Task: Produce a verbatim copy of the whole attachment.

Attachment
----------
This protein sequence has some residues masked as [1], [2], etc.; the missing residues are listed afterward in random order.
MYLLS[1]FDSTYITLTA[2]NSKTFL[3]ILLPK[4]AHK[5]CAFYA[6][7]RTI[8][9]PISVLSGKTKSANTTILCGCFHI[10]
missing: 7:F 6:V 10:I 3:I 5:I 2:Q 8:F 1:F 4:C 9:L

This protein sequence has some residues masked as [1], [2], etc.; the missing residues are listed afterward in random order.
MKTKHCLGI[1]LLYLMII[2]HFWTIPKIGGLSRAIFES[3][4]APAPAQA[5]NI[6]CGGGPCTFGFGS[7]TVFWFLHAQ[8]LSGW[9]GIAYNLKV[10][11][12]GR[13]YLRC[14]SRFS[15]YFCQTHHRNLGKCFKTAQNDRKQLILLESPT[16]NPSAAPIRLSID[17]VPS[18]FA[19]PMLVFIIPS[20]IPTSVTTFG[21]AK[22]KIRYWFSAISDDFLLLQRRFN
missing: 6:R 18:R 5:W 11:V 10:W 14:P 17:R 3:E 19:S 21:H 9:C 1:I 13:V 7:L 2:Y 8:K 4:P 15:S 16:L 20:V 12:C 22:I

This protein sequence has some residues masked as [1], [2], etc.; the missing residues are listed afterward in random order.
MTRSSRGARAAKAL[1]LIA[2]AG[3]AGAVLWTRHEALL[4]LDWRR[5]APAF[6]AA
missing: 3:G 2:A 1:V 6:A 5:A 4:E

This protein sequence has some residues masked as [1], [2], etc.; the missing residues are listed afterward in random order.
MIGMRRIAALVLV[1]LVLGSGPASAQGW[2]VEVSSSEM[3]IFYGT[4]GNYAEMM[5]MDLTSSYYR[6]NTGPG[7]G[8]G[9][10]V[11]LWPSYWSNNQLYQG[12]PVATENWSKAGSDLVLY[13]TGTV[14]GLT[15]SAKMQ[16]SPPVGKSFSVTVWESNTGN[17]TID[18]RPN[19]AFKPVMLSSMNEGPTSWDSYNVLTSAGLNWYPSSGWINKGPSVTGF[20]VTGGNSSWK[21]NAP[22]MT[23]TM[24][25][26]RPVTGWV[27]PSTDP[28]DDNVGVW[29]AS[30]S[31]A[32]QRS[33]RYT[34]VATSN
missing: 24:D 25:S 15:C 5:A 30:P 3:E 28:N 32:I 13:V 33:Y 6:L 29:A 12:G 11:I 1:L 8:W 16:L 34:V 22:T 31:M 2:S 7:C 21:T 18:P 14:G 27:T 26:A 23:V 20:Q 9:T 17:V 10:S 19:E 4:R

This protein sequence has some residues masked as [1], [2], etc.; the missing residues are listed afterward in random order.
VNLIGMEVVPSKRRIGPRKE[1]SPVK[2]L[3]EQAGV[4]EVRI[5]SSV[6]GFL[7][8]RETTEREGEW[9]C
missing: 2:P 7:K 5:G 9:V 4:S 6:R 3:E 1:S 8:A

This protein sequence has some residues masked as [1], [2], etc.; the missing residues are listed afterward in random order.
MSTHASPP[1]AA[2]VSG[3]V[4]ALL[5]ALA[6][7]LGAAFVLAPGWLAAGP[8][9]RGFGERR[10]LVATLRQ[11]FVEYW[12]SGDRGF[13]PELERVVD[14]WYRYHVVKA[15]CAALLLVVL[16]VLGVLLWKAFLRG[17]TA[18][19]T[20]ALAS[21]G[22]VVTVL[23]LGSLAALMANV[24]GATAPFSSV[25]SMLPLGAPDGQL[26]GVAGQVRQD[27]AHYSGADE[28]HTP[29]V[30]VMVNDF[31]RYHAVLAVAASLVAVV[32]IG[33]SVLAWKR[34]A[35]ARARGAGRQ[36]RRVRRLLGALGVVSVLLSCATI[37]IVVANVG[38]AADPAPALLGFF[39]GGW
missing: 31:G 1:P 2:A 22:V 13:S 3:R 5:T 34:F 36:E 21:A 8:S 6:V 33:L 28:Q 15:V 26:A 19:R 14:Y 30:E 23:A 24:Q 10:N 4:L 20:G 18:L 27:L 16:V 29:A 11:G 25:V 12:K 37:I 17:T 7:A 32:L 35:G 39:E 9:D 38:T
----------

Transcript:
This protein sequence has some residues masked as [1], [2], etc.; the missing residues are listed afterward in random order.
MYLLS[1]FDSTYITLTA[2]NSKTFL[3]ILLPK[4]AHK[5]CAFYA[6][7]RTI[8][9]PISVLSGKTKSANTTILCGCFHI[10]
missing: 7:F 6:V 10:I 3:I 5:I 2:Q 8:F 1:F 4:C 9:L

This protein sequence has some residues masked as [1], [2], etc.; the missing residues are listed afterward in random order.
MKTKHCLGI[1]LLYLMII[2]HFWTIPKIGGLSRAIFES[3][4]APAPAQA[5]NI[6]CGGGPCTFGFGS[7]TVFWFLHAQ[8]LSGW[9]GIAYNLKV[10][11][12]GR[13]YLRC[14]SRFS[15]YFCQTHHRNLGKCFKTAQNDRKQLILLESPT[16]NPSAAPIRLSID[17]VPS[18]FA[19]PMLVFIIPS[20]IPTSVTTFG[21]AK[22]KIRYWFSAISDDFLLLQRRFN
missing: 6:R 18:R 5:W 11:V 10:W 14:P 17:R 3:E 19:S 21:H 9:C 1:I 13:V 7:L 2:Y 8:K 4:P 15:S 16:L 20:V 12:C 22:I

This protein sequence has some residues masked as [1], [2], etc.; the missing residues are listed afterward in random order.
MTRSSRGARAAKAL[1]LIA[2]AG[3]AGAVLWTRHEALL[4]LDWRR[5]APAF[6]AA
missing: 3:G 2:A 1:V 6:A 5:A 4:E

This protein sequence has some residues masked as [1], [2], etc.; the missing residues are listed afterward in random order.
MIGMRRIAALVLV[1]LVLGSGPASAQGW[2]VEVSSSEM[3]IFYGT[4]GNYAEMM[5]MDLTSSYYR[6]NTGPG[7]G[8]G[9][10]V[11]LWPSYWSNNQLYQG[12]PVATENWSKAGSDLVLY[13]TGTV[14]GLT[15]SAKMQ[16]SPPVGKSFSVTVWESNTGN[17]TID[18]RPN[19]AFKPVMLSSMNEGPTSWDSYNVLTSAGLNWYPSSGWINKGPSVTGF[20]VTGGNSSWK[21]NAP[22]MT[23]TM[24][25][26]RPVTGWV[27]PSTDP[28]DDNVGVW[29]AS[30]S[31]A[32]QRS[33]RYT[34]VATSN
missing: 24:D 25:S 15:C 5:A 30:P 3:E 28:N 32:I 13:V 33:Y 6:L 29:A 12:G 11:I 1:L 8:W 16:L 34:V 22:T 31:M 2:S 7:C 21:T 18:P 14:G 27:T 26:A 23:V 20:Q 9:T 17:V 10:S 19:E 4:R

This protein sequence has some residues masked as [1], [2], etc.; the missing residues are listed afterward in random order.
VNLIGMEVVPSKRRIGPRKE[1]SPVK[2]L[3]EQAGV[4]EVRI[5]SSV[6]GFL[7][8]RETTEREGEW[9]C
missing: 2:P 7:K 5:G 9:V 4:S 6:R 3:E 1:S 8:A

This protein sequence has some residues masked as [1], [2], etc.; the missing residues are listed afterward in random order.
MSTHASPP[1]AA[2]VSG[3]V[4]ALL[5]ALA[6][7]LGAAFVLAPGWLAAGP[8][9]RGFGERR[10]LVATLRQ[11]FVEYW[12]SGDRGF[13]PELERVVD[14]WYRYHVVKA[15]CAALLLVVL[16]VLGVLLWKAFLRG[17]TA[18][19]T[20]ALAS[21]G[22]VVTVL[23]LGSLAALMANV[24]GATAPFSSV[25]SMLPLGAPDGQL[26]GVAGQVRQD[27]AHYSGADE[28]HTP[29]V[30]VMVNDF[31]RYHAVLAVAASLVAVV[32]IG[33]SVLAWKR[34]A[35]ARARGAGRQ[36]RRVRRLLGALGVVSVLLSCATI[37]IVVANVG[38]AADPAPALLGFF[39]GGW
missing: 31:G 1:P 2:A 22:V 13:S 3:R 5:T 34:F 36:E 21:A 8:S 6:V 33:L 28:Q 15:V 26:A 19:R 14:Y 30:E 23:A 24:Q 10:N 4:L 20:G 18:L 27:L 16:V 29:A 11:G 25:V 12:K 37:I 17:T 7:A 32:L 35:G 39:E 9:D 38:T